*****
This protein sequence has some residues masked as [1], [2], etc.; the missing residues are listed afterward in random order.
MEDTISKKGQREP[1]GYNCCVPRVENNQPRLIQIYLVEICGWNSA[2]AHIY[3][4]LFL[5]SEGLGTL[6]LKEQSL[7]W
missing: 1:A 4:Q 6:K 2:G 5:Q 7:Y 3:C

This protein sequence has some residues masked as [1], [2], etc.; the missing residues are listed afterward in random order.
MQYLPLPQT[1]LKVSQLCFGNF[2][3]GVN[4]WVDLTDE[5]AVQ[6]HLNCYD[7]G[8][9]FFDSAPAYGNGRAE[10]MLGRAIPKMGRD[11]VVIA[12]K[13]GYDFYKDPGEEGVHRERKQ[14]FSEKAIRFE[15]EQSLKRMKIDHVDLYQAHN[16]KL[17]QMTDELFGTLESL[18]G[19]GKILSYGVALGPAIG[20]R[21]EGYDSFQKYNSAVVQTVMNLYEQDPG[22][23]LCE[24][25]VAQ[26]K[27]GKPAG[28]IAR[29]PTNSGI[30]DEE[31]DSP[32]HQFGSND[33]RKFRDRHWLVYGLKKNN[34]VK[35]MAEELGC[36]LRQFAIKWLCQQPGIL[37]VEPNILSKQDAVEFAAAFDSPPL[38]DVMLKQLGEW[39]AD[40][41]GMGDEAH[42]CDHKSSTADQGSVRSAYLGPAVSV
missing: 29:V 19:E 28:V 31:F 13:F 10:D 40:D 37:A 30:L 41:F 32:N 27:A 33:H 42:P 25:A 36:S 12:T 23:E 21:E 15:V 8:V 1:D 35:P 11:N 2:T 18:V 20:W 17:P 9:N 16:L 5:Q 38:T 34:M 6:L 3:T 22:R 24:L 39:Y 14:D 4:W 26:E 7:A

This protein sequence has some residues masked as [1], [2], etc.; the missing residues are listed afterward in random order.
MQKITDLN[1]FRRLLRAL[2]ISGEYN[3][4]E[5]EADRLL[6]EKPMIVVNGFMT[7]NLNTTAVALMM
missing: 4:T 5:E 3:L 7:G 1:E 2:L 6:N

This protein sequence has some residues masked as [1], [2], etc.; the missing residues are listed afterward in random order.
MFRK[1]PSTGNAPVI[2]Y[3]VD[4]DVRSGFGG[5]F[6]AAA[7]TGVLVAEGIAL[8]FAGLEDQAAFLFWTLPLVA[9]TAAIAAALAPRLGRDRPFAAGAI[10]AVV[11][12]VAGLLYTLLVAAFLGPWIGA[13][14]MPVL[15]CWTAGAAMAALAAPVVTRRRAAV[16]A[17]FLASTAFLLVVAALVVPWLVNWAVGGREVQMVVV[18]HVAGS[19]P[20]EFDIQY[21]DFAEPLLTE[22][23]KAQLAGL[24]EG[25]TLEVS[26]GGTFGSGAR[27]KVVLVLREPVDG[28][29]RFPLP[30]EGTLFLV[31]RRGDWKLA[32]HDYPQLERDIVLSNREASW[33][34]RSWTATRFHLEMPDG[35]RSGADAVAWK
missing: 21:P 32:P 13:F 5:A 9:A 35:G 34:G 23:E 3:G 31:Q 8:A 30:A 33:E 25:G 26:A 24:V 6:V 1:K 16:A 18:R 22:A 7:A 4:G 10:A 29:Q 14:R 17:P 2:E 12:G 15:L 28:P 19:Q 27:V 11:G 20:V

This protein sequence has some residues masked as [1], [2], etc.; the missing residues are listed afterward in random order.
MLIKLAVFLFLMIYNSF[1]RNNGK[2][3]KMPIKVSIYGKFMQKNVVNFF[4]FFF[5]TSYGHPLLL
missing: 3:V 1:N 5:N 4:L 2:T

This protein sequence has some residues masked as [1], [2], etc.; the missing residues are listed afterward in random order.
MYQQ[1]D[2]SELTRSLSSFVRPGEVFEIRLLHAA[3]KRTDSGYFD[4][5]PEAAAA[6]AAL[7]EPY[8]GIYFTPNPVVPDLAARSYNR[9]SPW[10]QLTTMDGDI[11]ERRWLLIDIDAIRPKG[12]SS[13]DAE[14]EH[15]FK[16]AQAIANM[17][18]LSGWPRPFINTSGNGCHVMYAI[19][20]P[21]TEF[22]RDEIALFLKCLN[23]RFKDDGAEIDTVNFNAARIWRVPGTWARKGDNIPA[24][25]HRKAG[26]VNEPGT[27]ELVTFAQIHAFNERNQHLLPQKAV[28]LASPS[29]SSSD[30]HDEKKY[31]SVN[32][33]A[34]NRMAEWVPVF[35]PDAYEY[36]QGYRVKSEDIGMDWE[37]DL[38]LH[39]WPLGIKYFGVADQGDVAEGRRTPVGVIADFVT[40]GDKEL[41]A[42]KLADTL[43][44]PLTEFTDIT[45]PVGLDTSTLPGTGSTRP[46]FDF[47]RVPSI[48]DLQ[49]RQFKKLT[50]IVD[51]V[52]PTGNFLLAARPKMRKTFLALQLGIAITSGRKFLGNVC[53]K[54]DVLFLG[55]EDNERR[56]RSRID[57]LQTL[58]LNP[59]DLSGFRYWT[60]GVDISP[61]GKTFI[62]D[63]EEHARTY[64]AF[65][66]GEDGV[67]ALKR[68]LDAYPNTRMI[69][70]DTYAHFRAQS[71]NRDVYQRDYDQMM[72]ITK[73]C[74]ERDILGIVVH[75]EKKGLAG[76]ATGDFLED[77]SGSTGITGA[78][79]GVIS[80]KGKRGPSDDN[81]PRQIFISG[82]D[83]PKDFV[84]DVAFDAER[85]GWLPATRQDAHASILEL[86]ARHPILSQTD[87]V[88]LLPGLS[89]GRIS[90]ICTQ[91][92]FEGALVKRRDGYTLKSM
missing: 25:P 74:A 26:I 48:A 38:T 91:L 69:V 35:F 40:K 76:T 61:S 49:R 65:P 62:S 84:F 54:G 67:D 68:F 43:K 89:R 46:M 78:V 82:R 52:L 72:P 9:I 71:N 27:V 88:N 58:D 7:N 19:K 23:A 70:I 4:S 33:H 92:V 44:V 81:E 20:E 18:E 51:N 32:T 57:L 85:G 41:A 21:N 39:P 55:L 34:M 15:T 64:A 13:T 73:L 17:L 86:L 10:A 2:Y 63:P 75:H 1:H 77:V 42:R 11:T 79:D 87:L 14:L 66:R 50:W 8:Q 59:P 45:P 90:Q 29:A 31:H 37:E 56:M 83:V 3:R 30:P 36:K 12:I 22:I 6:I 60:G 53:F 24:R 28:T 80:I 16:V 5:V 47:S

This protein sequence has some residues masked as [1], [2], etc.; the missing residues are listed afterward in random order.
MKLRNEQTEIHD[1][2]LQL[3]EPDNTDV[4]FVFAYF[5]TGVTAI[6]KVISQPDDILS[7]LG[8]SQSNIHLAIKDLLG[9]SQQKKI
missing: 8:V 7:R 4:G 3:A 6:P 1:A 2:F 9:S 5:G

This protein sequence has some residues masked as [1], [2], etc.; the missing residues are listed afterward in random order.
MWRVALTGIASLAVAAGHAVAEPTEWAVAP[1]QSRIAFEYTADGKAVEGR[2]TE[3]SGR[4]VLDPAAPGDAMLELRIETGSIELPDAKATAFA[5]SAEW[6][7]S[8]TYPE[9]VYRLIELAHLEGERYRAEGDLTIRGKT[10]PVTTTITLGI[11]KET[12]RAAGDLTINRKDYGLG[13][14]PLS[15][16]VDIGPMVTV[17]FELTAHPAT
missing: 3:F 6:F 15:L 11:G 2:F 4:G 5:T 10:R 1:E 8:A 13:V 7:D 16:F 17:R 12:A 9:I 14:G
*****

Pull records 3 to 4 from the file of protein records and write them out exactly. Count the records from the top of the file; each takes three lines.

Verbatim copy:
This protein sequence has some residues masked as [1], [2], etc.; the missing residues are listed afterward in random order.
MQKITDLN[1]FRRLLRAL[2]ISGEYN[3][4]E[5]EADRLL[6]EKPMIVVNGFMT[7]NLNTTAVALMM
missing: 4:T 5:E 3:L 7:G 1:E 2:L 6:N

This protein sequence has some residues masked as [1], [2], etc.; the missing residues are listed afterward in random order.
MFRK[1]PSTGNAPVI[2]Y[3]VD[4]DVRSGFGG[5]F[6]AAA[7]TGVLVAEGIAL[8]FAGLEDQAAFLFWTLPLVA[9]TAAIAAALAPRLGRDRPFAAGAI[10]AVV[11][12]VAGLLYTLLVAAFLGPWIGA[13][14]MPVL[15]CWTAGAAMAALAAPVVTRRRAAV[16]A[17]FLASTAFLLVVAALVVPWLVNWAVGGREVQMVVV[18]HVAGS[19]P[20]EFDIQY[21]DFAEPLLTE[22][23]KAQLAGL[24]EG[25]TLEVS[26]GGTFGSGAR[27]KVVLVLREPVDG[28][29]RFPLP[30]EGTLFLV[31]RRGDWKLA[32]HDYPQLERDIVLSNREASW[33][34]RSWTATRFHLEMPDG[35]RSGADAVAWK
missing: 21:P 32:P 13:F 5:A 9:A 35:G 34:G 23:E 3:G 31:Q 8:A 30:A 33:E 25:G 26:A 24:V 6:V 1:K 16:A 18:R 22:A 7:A 4:G 10:A 29:Q 14:R 17:P 2:E 12:G 15:L 28:P 19:Q 27:V 11:G 20:V